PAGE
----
Definitions

from The Century Dictionary and Cyclopedia

  • n. Originally, a walking-stick made of some variety of cane; hence, in common use, a walking-stick of any sort. See cane.

Etymologies

Sorry, no etymologies found.

Examples

  • He was hatless and dishevelled, his collar was torn open, he grasped a bone-handled walking-cane near the ferrule end, and his mouth was pulled awry.

    Twelve Stories and a Dream, by H. G. Wells

  • Had a person followed Louis when he withdrew, that watcher would have discovered, on peeping through the key-hole of his door, that he was engaged in one of the oddest of occupations for such a man, — sweeping down from the ceiling, by means of a walking-cane, a long cobweb which lingered on high in the corner.

    Two on a Tower

  • Another was waving her walking-cane wildly in the air, causing those in the vicinity to duck.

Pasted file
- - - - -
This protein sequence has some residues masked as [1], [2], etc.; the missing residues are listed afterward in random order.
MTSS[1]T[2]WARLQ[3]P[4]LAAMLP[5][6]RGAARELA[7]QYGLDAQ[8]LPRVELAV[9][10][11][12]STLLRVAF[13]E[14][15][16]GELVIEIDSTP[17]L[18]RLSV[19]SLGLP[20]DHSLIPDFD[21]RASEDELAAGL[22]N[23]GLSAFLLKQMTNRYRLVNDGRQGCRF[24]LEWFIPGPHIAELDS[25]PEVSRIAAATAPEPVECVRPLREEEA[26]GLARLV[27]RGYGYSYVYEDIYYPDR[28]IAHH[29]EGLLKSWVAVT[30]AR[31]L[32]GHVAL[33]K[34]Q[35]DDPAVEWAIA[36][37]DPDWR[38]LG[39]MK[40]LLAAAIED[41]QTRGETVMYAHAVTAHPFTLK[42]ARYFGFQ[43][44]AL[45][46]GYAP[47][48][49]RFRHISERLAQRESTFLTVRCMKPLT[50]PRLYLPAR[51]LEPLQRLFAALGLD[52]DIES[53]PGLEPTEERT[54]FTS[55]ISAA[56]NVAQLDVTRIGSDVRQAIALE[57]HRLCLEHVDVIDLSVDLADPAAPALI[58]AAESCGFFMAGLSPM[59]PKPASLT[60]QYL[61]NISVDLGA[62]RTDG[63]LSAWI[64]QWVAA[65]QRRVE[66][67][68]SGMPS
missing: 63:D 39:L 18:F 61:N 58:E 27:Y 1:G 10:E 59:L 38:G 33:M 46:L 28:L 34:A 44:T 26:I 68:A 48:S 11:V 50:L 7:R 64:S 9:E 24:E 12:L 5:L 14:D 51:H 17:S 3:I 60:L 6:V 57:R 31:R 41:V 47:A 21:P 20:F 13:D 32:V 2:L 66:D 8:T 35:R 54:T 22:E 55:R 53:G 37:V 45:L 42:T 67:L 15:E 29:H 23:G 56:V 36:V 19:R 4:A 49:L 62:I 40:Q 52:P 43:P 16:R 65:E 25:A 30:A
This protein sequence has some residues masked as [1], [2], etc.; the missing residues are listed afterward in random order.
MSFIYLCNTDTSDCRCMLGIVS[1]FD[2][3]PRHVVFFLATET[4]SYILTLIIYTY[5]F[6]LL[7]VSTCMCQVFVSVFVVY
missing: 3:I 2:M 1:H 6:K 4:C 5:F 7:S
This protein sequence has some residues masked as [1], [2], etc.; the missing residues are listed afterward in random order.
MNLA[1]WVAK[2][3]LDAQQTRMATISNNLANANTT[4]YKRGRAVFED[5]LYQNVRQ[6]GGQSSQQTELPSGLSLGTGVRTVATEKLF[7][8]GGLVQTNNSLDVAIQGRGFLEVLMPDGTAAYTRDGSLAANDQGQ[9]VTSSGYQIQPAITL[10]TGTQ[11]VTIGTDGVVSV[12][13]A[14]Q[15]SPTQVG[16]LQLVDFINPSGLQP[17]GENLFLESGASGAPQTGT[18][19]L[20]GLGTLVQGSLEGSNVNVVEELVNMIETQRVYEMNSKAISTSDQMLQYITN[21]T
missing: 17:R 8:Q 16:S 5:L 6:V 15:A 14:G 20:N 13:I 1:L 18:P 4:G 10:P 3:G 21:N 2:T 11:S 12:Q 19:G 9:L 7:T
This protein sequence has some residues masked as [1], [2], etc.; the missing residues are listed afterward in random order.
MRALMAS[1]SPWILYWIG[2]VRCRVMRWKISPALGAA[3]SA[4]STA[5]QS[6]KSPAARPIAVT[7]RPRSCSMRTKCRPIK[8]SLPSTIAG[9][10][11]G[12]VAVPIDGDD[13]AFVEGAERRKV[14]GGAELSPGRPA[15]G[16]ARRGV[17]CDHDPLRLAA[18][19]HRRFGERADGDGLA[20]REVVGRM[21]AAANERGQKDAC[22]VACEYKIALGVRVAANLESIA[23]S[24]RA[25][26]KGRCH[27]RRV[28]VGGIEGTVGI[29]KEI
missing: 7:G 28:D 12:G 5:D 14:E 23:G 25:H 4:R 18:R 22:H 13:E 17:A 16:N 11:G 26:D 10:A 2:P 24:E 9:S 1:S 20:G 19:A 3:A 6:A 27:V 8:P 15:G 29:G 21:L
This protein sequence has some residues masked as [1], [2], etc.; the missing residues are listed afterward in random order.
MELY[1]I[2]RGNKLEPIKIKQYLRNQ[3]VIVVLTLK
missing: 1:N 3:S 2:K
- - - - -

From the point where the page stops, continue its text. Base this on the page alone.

Fleshmarket Close

  • And, as he spoke, he indicated with his walking-cane the course he desired her to take.

    The Evil Guest

  • We both agreed that if I had not given him that rather smart tap of my walking-cane, he would have beheaded half the inmates of the Belle Étoile.

    The Room in the Dragon Volant

  • The detective, leaning elegantly on his walking-cane, continued to scrutinise the shop.

    The Complete Father Brown

  • He could hit a walking-cane at fifteen yards, at the word.

    Wylder's Hand

  • He walked on, however, without quickening his pace, waving very slightly from side to side his ebony walking-cane — thin as a pencil — as if it were a wand to beckon away the unseen things that haunt the darkness; and now he came upon the wider plateau, from which, the close copse receding, admitted something more of the light, faint as it was, that lingered in the heavens.

    Wylder's Hand

  • Yes; it was selfish — and hating selfishness — he would have struck the sun out of the sky that morning with his walking-cane, if he could, and draped the world in black.

    Wylder's Hand

  • Rebus turned and found himself confronting a statue of Sir Walter Scott, seated with his feet crossed and a walking-cane held between his open knees.

    Mortal Causes

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